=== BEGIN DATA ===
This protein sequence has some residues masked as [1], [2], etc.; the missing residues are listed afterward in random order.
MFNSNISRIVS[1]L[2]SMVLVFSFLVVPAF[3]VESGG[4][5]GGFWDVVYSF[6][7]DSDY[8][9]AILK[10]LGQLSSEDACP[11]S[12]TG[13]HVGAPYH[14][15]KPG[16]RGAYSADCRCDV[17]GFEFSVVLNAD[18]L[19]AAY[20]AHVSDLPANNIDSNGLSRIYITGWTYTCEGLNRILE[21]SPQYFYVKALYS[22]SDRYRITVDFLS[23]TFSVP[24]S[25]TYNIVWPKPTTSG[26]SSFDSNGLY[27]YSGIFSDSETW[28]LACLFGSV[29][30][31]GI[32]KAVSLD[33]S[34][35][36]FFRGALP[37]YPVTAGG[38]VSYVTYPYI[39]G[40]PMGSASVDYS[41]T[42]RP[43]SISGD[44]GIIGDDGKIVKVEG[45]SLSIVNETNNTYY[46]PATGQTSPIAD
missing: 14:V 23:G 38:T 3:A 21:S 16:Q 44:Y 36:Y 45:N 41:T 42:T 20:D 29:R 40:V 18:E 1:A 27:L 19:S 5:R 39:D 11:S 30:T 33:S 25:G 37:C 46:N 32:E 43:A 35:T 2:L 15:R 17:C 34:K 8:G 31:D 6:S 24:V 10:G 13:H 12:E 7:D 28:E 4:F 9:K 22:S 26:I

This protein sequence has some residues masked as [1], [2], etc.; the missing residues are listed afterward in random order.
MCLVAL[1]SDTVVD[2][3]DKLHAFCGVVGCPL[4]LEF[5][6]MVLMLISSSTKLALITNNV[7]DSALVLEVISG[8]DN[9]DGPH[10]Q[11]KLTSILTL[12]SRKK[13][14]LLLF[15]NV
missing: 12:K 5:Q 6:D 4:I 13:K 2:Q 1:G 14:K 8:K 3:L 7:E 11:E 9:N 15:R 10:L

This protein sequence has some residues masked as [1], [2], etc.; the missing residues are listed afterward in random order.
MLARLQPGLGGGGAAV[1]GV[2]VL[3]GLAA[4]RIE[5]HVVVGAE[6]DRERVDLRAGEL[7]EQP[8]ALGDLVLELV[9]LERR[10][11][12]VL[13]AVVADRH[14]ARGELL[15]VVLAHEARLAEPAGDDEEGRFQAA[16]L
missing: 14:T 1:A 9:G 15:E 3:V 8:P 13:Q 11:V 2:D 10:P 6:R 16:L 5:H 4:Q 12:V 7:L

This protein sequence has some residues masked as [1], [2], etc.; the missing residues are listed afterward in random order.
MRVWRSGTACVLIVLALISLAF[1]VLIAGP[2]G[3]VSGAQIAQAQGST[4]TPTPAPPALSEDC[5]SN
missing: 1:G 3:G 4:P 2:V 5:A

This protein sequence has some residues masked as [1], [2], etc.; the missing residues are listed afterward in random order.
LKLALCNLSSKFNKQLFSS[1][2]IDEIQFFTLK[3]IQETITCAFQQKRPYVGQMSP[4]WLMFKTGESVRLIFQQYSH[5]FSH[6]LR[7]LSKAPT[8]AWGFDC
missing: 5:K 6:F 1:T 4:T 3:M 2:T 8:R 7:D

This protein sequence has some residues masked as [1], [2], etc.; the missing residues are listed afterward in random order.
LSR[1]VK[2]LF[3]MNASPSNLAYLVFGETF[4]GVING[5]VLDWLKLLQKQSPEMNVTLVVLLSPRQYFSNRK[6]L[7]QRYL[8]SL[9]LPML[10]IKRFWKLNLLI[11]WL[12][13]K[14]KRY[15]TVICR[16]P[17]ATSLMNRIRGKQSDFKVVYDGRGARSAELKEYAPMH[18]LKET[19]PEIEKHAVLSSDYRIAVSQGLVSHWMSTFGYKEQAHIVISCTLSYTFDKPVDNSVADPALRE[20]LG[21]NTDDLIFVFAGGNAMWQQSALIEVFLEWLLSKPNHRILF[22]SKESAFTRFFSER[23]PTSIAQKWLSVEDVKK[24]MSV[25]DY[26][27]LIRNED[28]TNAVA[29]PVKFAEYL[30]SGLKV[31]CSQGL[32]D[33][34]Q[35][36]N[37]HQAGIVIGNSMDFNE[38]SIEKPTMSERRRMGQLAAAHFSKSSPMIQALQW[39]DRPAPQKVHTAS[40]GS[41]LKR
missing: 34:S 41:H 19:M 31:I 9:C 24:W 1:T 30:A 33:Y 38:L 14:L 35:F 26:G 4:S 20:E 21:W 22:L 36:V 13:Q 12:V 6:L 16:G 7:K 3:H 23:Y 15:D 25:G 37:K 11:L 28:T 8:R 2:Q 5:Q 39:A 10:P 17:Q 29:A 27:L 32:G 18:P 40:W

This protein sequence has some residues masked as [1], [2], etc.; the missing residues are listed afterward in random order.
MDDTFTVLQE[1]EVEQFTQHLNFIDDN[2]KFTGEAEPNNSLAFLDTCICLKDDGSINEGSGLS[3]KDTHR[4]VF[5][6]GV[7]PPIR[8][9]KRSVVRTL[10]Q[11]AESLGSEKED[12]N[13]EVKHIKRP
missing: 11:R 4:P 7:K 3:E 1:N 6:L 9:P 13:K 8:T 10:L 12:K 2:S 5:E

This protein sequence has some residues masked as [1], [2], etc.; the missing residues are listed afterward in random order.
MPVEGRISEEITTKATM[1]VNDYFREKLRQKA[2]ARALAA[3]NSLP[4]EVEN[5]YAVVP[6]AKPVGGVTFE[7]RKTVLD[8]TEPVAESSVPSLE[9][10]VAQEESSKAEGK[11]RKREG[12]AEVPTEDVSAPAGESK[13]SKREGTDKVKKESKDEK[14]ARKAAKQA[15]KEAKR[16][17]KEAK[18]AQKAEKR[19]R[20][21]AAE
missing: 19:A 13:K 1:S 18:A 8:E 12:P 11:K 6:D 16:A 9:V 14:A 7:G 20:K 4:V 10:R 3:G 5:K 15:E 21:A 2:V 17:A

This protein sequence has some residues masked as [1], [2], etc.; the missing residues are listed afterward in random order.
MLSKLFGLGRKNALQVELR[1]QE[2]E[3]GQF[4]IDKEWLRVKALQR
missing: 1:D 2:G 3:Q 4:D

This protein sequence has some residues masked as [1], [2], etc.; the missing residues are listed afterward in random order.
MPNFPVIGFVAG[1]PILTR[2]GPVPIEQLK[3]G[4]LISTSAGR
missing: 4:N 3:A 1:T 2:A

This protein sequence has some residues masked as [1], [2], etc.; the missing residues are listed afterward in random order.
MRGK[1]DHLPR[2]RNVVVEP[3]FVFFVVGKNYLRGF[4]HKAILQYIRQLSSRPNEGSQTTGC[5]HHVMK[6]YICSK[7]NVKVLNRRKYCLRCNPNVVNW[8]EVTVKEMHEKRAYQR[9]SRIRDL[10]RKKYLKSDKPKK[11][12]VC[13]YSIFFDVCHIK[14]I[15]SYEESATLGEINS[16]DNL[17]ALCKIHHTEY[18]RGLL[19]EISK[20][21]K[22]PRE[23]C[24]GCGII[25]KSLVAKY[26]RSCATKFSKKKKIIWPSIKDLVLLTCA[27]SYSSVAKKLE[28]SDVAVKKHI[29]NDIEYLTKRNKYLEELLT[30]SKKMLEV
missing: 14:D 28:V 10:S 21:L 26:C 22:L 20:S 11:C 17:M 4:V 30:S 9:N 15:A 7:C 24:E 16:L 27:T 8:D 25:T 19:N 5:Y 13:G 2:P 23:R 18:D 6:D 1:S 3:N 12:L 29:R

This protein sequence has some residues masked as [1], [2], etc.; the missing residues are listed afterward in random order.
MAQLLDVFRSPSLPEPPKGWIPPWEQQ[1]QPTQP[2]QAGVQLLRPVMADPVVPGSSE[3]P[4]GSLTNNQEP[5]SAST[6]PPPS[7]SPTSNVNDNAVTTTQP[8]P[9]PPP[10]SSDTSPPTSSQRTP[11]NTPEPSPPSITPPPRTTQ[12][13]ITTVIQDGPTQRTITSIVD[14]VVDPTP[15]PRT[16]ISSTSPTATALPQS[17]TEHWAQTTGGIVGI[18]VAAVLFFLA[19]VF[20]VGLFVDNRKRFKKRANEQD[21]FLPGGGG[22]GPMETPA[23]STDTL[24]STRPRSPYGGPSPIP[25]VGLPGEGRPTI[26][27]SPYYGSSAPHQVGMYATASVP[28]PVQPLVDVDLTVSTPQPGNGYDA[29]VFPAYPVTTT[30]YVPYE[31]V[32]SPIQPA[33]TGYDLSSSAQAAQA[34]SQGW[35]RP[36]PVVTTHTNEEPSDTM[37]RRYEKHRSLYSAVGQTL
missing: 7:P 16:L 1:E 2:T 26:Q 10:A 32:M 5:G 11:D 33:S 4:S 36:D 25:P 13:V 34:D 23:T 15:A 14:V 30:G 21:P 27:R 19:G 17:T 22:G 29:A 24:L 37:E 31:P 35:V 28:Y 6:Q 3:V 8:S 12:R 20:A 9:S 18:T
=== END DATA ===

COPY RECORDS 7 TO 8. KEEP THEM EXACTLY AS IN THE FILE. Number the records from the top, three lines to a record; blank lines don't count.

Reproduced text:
This protein sequence has some residues masked as [1], [2], etc.; the missing residues are listed afterward in random order.
MDDTFTVLQE[1]EVEQFTQHLNFIDDN[2]KFTGEAEPNNSLAFLDTCICLKDDGSINEGSGLS[3]KDTHR[4]VF[5][6]GV[7]PPIR[8][9]KRSVVRTL[10]Q[11]AESLGSEKED[12]N[13]EVKHIKRP
missing: 11:R 4:P 7:K 3:E 1:N 6:L 9:P 13:K 8:T 10:L 12:K 2:S 5:E

This protein sequence has some residues masked as [1], [2], etc.; the missing residues are listed afterward in random order.
MPVEGRISEEITTKATM[1]VNDYFREKLRQKA[2]ARALAA[3]NSLP[4]EVEN[5]YAVVP[6]AKPVGGVTFE[7]RKTVLD[8]TEPVAESSVPSLE[9][10]VAQEESSKAEGK[11]RKREG[12]AEVPTEDVSAPAGESK[13]SKREGTDKVKKESKDEK[14]ARKAAKQA[15]KEAKR[16][17]KEAK[18]AQKAEKR[19]R[20][21]AAE
missing: 19:A 13:K 1:S 18:A 8:E 12:P 11:K 6:D 16:A 9:V 14:A 7:G 20:K 4:V 10:R 3:G 5:K 15:E 21:A 2:V 17:A